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  • Zach D'Amico

Smile Is A Piercing but Meandering Horror Debut


A handful of times during its nearly two-hour runtime, Smile delivers on its simple but effective premise: smiles are sort of fucked up. Divorced from context – or, more specifically, in the wrong context – a facial gesture we associate with kindness and beauty can turn grotesque, even menacing. In those moments, Parker Finn’s debut effort does what great horror films should do, digging deep under our skin. It burrows into the neocortex, settling into our DNA, waiting days, weeks, or months for something seemingly mundane to trigger an otherwise inexplicable fear response. Despite getting a bit too distracted by its own ideas to follow through on its potential, Smile is nonetheless an effective directorial debut.

Dr. Rose Cotter (Sosie Bacon) is an emergency psychiatrist with her own tortured past (sound familiar, horror fans?). At the tail-end of a marathon shift, she encounters a young PhD student convinced that she she’s seeing people – some she knows and others she doesn’t; some who are actually there and some who aren’t – smiling at her. Just…smiling. After dangling on the precipice of a breakdown, the student suddenly goes rigid, staring at Rose with a stilted, sharp, overbearing smile on her face. And she calmly slits her own throat.

The very act of witnessing a horrific tragedy – and the internalized trauma it wreaks upon the viewer – is the evil at the heart of Smile. Cribbing from David Robert Mitchell’s modern-day horror masterpiece It Follows, Finn crafts an invisible horror – neither corporeal nor truly supernatural – that infests and infects its victims, passing from one to the next like a virus. This is the genius of Smile.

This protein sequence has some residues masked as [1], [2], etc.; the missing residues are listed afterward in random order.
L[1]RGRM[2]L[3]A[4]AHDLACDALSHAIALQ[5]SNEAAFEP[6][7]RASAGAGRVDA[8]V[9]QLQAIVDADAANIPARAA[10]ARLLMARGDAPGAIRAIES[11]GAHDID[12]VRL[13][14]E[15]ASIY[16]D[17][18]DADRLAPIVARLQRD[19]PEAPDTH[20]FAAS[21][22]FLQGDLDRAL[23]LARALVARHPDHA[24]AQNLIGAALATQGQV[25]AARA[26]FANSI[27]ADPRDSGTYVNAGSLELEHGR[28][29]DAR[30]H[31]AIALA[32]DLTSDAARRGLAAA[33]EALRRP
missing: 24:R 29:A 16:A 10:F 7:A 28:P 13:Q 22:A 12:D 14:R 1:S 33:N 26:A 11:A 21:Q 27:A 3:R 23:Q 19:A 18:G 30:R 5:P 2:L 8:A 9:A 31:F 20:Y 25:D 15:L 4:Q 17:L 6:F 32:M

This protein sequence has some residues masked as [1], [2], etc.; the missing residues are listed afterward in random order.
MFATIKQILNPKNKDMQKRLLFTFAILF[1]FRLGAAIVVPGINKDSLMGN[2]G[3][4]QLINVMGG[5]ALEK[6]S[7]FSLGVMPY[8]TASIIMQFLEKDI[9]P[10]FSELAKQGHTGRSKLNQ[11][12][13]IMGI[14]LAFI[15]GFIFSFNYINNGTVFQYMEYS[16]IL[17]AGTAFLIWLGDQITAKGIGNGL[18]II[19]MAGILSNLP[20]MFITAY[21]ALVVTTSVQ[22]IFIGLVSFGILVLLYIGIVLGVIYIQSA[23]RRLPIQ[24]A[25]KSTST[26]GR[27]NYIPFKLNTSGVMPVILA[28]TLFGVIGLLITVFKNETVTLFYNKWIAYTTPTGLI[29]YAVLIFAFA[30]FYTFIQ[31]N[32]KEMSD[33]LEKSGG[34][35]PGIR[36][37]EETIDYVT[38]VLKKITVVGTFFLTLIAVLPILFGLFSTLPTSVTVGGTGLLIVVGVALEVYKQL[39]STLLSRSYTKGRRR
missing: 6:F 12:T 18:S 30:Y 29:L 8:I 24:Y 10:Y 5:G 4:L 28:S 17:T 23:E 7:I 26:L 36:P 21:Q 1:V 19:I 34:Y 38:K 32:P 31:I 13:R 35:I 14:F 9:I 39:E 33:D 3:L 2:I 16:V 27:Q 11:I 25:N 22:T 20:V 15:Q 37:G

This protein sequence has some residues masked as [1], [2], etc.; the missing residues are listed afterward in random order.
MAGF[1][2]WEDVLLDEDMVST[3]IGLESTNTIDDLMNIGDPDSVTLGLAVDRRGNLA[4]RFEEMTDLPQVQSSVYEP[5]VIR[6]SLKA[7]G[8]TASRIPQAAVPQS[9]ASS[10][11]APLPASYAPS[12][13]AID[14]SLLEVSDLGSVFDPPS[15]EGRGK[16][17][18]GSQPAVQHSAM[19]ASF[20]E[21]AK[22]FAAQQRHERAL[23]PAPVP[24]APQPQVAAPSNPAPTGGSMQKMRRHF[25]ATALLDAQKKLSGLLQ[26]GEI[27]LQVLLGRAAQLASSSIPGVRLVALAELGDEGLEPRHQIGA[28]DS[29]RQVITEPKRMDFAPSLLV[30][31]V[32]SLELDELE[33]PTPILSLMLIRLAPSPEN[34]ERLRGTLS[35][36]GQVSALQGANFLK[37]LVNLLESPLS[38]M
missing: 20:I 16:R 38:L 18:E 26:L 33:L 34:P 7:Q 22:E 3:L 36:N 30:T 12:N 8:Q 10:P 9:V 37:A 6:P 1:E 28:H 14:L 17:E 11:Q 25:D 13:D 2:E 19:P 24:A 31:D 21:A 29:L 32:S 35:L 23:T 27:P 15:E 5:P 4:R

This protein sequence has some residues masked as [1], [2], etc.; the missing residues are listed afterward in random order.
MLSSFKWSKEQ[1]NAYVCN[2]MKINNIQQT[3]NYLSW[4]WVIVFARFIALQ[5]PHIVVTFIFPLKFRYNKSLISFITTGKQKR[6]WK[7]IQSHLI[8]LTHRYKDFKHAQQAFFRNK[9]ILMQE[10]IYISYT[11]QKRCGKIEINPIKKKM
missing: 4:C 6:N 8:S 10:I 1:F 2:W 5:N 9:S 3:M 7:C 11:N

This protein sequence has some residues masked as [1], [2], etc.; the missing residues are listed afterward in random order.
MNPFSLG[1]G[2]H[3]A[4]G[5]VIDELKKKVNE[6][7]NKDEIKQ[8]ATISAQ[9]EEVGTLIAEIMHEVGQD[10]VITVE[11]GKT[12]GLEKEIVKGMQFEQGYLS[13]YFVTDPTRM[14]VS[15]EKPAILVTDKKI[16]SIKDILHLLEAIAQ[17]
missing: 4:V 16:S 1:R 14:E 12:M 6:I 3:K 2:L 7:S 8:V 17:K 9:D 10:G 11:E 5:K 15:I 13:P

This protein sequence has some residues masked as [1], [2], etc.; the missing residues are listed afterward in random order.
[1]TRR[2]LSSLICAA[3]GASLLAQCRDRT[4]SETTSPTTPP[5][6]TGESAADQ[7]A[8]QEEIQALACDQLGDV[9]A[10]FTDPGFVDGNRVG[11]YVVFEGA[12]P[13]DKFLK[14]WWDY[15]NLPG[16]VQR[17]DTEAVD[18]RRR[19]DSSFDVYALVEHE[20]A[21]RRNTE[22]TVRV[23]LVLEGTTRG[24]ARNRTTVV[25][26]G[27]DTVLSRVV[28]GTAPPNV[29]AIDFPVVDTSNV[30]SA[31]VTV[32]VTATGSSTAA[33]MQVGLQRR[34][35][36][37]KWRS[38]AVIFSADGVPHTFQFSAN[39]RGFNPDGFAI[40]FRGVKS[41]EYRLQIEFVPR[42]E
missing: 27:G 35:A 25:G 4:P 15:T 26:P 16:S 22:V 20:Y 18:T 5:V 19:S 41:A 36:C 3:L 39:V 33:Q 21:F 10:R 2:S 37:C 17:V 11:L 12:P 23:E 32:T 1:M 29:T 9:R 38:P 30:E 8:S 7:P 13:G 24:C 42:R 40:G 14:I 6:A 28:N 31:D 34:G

The frustration lies in its haphazard execution. As Rose slowly realizes that she’s likely to be this unyielding killer’s next victim, Smile descends into a strange mix of tedious interpersonal drama and engaging – the ultimately monotonous – police procedural. Ultimately, Smile gets wrapped up in its own mythology. And in doing so, it forgets a cardinal genre rule: the more you explain what’s going on, the less scary it is.

Kyle Gallner does bring a coy yet simmering energy as Rose’s ex-boyfriend cop, and Rob Morgan goes for broke in his lone scene. But Smile is Sosie Bacon’s film. Her scintillating performance keeps the audience hooked as she digs deeper into her past trauma. Bacon continuously finds new ways to play what lesser actors would be forced to deliver through the same repeated note. She provides depth to an underwritten, almost talismanic character.

Despite some story shortcomings, Finn has plenty to offer as a visual stylist. Smile is composed well, relying on negative space in the frame to enhance Rose’s increasing sense of isolation. The film veers into a gruesome third act – one jaw-dropping sequence made several members of my audience laugh, though I can only assume that was to avoid shrieking. In one of the best years for horror in recent memory, Smile is one worth seeking out.


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